Yet many want more - more scenarios, more details, more constitutional interpretations, more punditry. Friends and relatives far from Washington and usually dismissive of the city's innate wisdom are seriously asking me a question they never ask seriously: What is the conventional wisdom in Washington?
Rather than answer off the cuff, I intrepidly read a day's worth of newspaper op-ed sections and watched several hours of all-news cable television. I can report that as of November 16, 2000, mid-afternoon, Conventional Wisdom consists of three propositions:
1. Both Al Gore and George Bush have sunk to the occasion and acted like ratssize>color>
You don't have to be conventional or wise to hum this tune. It is ubiquitous. Albert R. Hunt's column in The Wall Street Journal is typical. He says the candidates' activities have been "unattractive" if not "debasing." "Try to imagine either of these men rallying the country or calling for sacrifice," Hunt writes.
From the editorial desk of The New York Times: "One thing has been missing during the weeklong drama over Florida's vote has been presidential-scale leadership from either candidate." The public, says the Times, is "yearning for adult behavior over this mess."
In The Washington Post, columnist Richard Cohen lampoons Bush for "acting as if the presidency were his by divine right" and Gore for moving his operation directly into the "spin cycle."
There are alternate views to be had here. One could argue, for example, that Gore has displayed mind-boggling tenacity, discipline and drive during this post-partum low and that a lesser man would have been brought to his knees. And hasn't Bush displayed Reaganesque stagecraft by simply pretending he was president and then going off to his ranch?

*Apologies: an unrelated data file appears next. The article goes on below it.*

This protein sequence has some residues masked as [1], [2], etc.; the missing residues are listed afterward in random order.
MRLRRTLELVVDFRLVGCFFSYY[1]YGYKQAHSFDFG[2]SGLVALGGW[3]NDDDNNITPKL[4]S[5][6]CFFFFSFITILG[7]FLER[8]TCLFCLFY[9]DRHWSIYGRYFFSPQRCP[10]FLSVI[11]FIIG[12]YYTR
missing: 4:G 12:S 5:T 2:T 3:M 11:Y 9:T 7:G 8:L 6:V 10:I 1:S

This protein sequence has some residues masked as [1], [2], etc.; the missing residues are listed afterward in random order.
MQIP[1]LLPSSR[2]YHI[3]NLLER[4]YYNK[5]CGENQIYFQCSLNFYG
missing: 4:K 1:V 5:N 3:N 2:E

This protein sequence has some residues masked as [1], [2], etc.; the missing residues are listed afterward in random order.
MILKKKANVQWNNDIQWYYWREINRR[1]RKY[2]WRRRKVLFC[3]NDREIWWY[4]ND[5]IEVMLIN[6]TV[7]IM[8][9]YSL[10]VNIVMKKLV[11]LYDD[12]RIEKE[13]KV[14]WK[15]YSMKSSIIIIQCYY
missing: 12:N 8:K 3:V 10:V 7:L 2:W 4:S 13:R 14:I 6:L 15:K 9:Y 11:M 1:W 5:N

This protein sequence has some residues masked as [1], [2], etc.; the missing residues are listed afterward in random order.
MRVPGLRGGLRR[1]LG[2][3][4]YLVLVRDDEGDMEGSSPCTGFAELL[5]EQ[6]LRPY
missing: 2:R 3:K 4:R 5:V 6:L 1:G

There was probably nothing these guys could have done to please the pundits in this impossible situation. Many commentators gave Gore grudging credit for a good chess move with his Wednesday evening summit and deal offer. As Washington Post reporter Tom Edsall said on CNN, Gore "pulled off a fairly dignified response and came up with a proposal that has been floating around on editorial pages." It was old news by Thursday's lunch.
2. The ultimate winner will really be the loser because his failed presidency will be plagued by gridlock and partisanshipsize>color>
Al Hunt in The Wall Street Journal: "The behavior of Al Gore and George Bush since the electoral draw has assured that the ultimate victor will ba weakened president-elect."
The Washington Post editorial page: "The conflict damages the chances for a successful presidency for whichever bloodied candidate survives."
The Times counsels the candidates "to start thinking about the toll that small-minded maneuvering will take on the leadership capability of the White House in the next four years, whoever ends up living there."
Doesn't it seem a tad early to write off a presidency that will at least begin in a period of enormous peace and prosperity?
3. The Republic will go on to survive this trauma and maybe even learn important lessonssize>color>
The most pious formulation of this optimistic, big picture view comes from the Post's Richard Cohen: "We are a strong and robust democracy with an abiding belief in fair play-and we may face some rough days ahead. With any luck, our procedures and institutions will see us through . We the people have work to do."
Such faith and piety has company. "Let him (the next president) bring his friends and neighbors, and the talent and skill to use the presidency as the bully pulpit it can be."
The most honest long-view optimism comes from William Safire, who mischievously knows he has years of good material ahead: "Though Bush and Gore are locked in a fight to the finish, it is only the finish of a campaign. Cheer up, nail-nibblers; it could inspire the beginning of surprisingly creative government." Or not.